HEX Code for Pumpkin Spice
HEX Code for Pumpkin Spice

The colour in all of the advertisements that come out mid-September to early November is based on the baked pumpkin pie. The slightly dark rustic brown-orange is used on promotional products and advertisements for the short-lived season of Fall. The colour is connected with the change of seasons, the leaves turning different shades of yellow, orange and red, weather getting cooler and pumpkins being ready for harvest.

Before the Pumpkin Spice “craze”, there was maple sugar. This completely depends if you are in the North American area near Canada. There was a big fascination of having everything a sugary maple flavour. There still is but not as dominant as before. All of the retail shelves would be covered in maple products until the end of winter or the new years. Furthermore, there was the big Christmas season with everything cinnamon in flavour and somewhat in colour. But cinnamon was always a part of the shopping season and was not alone with gingerbread, peppermint and mulled wine.

The hunt for sugary savoury scents that were matched with the Fall colours of burnt orange. The marketplace tends to over saturate the shelves with everything burnt orange like a warm up to the two month long marketing campaign usually reserved for Christmas. The types of products out there that would try to connect themselves with the no-so-seemingly fad colour would find themselves buying things to be connected to Autumn.

A table of pumpkin spice products. Source: Flickr - Mike Mozart
A table of pumpkin spice products.
Source: Flickr – Mike Mozart

The following products have been infused with pumpkin spice:

  • Pumpkin Spice Latte
  • Pumpkin Spice Toothpaste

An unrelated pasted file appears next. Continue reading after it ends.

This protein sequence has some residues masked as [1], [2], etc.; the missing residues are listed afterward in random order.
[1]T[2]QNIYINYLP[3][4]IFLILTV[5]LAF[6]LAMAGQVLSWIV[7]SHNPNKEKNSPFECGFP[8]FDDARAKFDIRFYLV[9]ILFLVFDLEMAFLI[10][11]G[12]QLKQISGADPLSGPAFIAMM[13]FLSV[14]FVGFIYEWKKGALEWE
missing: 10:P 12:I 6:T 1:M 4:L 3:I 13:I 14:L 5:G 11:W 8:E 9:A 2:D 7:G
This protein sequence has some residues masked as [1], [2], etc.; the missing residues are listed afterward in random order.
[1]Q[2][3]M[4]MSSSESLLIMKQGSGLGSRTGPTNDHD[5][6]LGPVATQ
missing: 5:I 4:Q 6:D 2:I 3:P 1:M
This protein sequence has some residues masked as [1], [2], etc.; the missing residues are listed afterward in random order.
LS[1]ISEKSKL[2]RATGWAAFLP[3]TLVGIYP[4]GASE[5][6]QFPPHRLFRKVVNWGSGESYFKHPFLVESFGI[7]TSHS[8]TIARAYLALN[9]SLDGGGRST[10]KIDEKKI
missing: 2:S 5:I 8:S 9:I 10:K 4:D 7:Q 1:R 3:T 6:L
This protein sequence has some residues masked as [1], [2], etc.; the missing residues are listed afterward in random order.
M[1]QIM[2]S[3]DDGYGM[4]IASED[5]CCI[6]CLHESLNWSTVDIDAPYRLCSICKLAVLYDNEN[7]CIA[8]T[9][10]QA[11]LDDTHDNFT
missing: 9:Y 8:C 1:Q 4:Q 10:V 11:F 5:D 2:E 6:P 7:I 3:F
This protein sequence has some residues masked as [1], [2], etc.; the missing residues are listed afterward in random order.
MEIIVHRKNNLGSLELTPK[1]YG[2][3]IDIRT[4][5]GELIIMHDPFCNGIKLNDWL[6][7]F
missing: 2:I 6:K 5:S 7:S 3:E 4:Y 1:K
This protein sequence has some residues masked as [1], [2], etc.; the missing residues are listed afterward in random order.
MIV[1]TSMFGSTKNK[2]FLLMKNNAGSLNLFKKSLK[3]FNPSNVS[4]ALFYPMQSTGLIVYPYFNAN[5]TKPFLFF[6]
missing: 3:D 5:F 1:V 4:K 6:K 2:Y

• Pumpkin Spice Car Freshener
  • Pumpkin Spice Shower Gel
  • Pumpkin Spice Coffee Whitener
  • Pumpkin Spice Coffee
  • Pumpkin Spice Cookies
  • Pumpkin Spice Syrup
  • Pumpkin Spice Makeup
  • Pumpkin Spice Yogurt
  • Pumpkin Spice Liqueur

Why most people don’t like the advertising of pumpkin spice because of the over saturation of the one flavour/colour for the one season. Many people might find seeing it everywhere just has irritating as cinnamon-gingerbread-peppermint-eggnog hybrids on store shelves. Some companies believe celebrating the fall season with a product that grows in the fall help in sales.

This is an illustration of pumpkin products in an autumn field already changing in colours of orange and brown.
This is an illustration of pumpkin products in an autumn field already changing in colours of orange and brown.


Forbes – How Starbucks Turned Pumpkin Spice Into A Marketing Bonanza

All That’s Interesting – How Pumpkin Spice Took Over Fall: A Brief History

BBC – The rise and rise of pumpkin spice everything

Scientific American – The Rise of Pumpkin Spice

The Chicagoist – The Dark And Murky History Of Pumpkin Spice

Daily News – How America became obsessed with pumpkin spice